I won’t go into details to avoid any spoilers, but I will say that the story gets better and better as the scope of events broadens with each books, and each new character brought into the story adds to the richness. It’s a diverse cast, and they are all so unique and well-written. Each feels like their own person, and it’s easy to fall in love with your favorites. They’re the sort of characters that stick with you long after the book is closed, slipping into your thoughts and heart until the next re-read feels like meeting up with old friends.

There’s a lot of things I’m looking forward to next year, and the release of Fairest and Winter are high on that list.

Let me know what you thought of these books — or that you haven’t read them yet but now absolutely must because of my glowing review — in the comments!

Love,

GeGi.

Television Done Right.

Dear Cyber-Friends,

I have a confession to make. I’ve never watched Mad Men. Not because of any particular reason — my sister watches and likes it — but just because I haven’t gotten around to it yet.

I have, however, watched The Hour.

The Hour is a short-lived BBC drama set in the mid-1950’s, centered around the people involved with a television current-affairs news program called, of course, The Hour. It ran from 2011-2012, lasting only two six-episode-long seasons (a total of twelve episodes), before it was canceled by the BBC due the viewing figures being under their threshold for renewal.

The soundtrack alone — especially the opening title, brilliantly composed by Daniel Giorgetti —  would be enough reason for me to recommend checking out this show. It sets the mood and the era seamlessly, and I could listen to it all day.

The cast is full of talented British actors, including Ben Whishaw (the newest Q in Skyfall, among other credits), Romola Garai (whom I most fondly know from I Capture The Castle), Dominic West (in practically everything), Anna Chancellor (also in practically everything), Oona Chaplin (in Game of Thrones, among other credits), and joining them in the second season, Peter Capaldi (of recent Doctor Who fame, among much else).

The real star of The Hour, however, is the storytelling. There are so many plots and threads and clues throughout each season that new layers will be discovered on each re-watch (something I love), yet still each episode has enough on the surface to draw you in and capture your attention on the first viewing. The pacing in each episode is slow, and it can take awhile to get drawn into the show, but it’s such an exciting and rich story within that it’s worth the effort.

The first episode of The Hour left me feeling like this show had potential, but I wasn’t quite sold on it. I watched the next, and immediately told my sister and parents they had to start watching it. I didn’t need to see any more to know I was on to something special. I started over with my parents (and got so much more out the pilot now that I had an idea where things were headed). They weren’t quite as convinced about it, but were willing to give it a chance. By the fourth episode, they were hooked and as eager as me to watch more.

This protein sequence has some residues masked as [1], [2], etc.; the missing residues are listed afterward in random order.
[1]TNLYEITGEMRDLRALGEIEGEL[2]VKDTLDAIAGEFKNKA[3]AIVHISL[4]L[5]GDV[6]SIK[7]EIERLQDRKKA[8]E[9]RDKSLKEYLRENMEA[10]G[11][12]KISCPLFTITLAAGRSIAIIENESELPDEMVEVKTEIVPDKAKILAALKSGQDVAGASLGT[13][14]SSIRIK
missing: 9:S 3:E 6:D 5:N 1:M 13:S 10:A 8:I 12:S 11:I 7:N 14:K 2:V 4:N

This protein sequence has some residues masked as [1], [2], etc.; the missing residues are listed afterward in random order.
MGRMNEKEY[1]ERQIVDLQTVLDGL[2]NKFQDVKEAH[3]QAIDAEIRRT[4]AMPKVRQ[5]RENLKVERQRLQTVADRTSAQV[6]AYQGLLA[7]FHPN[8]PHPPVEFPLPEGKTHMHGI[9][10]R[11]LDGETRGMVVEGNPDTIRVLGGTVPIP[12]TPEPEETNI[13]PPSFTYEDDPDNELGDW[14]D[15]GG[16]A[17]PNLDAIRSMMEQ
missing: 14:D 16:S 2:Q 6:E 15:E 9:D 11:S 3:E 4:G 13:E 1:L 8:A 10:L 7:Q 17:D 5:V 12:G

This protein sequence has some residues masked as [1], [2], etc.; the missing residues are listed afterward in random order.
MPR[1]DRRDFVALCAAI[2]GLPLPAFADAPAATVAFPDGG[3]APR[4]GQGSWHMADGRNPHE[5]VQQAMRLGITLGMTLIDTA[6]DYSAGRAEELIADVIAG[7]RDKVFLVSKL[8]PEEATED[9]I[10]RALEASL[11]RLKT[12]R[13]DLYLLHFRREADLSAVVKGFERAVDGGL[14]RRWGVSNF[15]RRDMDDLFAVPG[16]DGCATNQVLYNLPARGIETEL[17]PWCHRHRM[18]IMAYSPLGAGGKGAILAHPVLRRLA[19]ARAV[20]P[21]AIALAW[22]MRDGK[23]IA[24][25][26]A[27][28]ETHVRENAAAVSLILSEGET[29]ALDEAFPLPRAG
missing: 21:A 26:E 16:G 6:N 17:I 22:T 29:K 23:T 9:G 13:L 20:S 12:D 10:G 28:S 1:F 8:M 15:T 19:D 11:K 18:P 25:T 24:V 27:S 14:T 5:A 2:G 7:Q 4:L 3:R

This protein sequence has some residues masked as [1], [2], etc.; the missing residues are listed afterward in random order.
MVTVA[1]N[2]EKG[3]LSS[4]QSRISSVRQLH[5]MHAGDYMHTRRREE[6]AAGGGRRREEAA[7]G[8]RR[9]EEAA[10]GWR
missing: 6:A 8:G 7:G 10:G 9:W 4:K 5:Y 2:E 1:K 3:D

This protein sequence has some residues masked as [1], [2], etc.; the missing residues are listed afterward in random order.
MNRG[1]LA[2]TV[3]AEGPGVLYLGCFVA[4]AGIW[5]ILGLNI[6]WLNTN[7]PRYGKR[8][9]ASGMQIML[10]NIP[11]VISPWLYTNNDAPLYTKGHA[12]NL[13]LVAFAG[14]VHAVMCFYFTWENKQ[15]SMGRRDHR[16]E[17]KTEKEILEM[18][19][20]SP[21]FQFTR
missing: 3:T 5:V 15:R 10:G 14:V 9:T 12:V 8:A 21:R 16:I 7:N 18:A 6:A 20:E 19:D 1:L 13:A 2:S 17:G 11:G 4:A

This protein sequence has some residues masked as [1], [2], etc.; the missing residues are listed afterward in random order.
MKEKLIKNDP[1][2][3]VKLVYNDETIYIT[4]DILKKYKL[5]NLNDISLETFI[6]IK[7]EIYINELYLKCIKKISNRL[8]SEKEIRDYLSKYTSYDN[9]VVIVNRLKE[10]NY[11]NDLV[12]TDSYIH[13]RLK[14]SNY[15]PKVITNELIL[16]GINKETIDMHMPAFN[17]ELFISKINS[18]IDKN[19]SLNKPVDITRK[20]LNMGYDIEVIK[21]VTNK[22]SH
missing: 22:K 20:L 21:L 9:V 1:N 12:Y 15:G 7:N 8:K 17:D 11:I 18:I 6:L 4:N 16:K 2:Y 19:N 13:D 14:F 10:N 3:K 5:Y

I don’t want to go into too much details since I like to keep things spoiler-free, and also because I want you to go experience The Hour knowing as little as I did when I started, so you can enjoy seeing the plots unfold as they were meant to. What I will say is that the first season has the overarching storyline of trying to launch and run a cutting-edge format for news program, with a background of actual historical events, and a plot of investigating a conspiracy and murder with a dash of spy-verses-spy. If that doesn’t sound like a fantastic mix, then we obviously have very different tastes. The second season deals with various forms of fall-out, more historical events, different conspiracies of corruption, and so on. It’s just as excellent and exciting.

The producers of The Hour said they had plans for the third season after the cancellation was announced, and it’s clear in the final episode that there are a lot of interesting ways they could have gone with it. However, I think they managed to get the stories and characters to a point where the audience isn’t left completely hanging by never knowing what happened next — always a relief when watching a canceled show. It still feels like an open-ended chapter, but it does have a sense of that chapter having concluded rather than feeling like a cliff-hanger.

The Hour is interesting, intelligent, exciting, well-paced and well-plotted. It has an amazing cast and a perfect soundtrack. It deals with serious issues in a way that is thought-provoking and realistic. There’s very little black-and-white/right-and-wrong in the bigger picture; there’s a lot of conflicting points of view and morals clashing between educated and passionate characters. It’s a compelling program, and it’s good storytelling. If you haven’t yet, you really ought to watch it.

Love,

GeGi.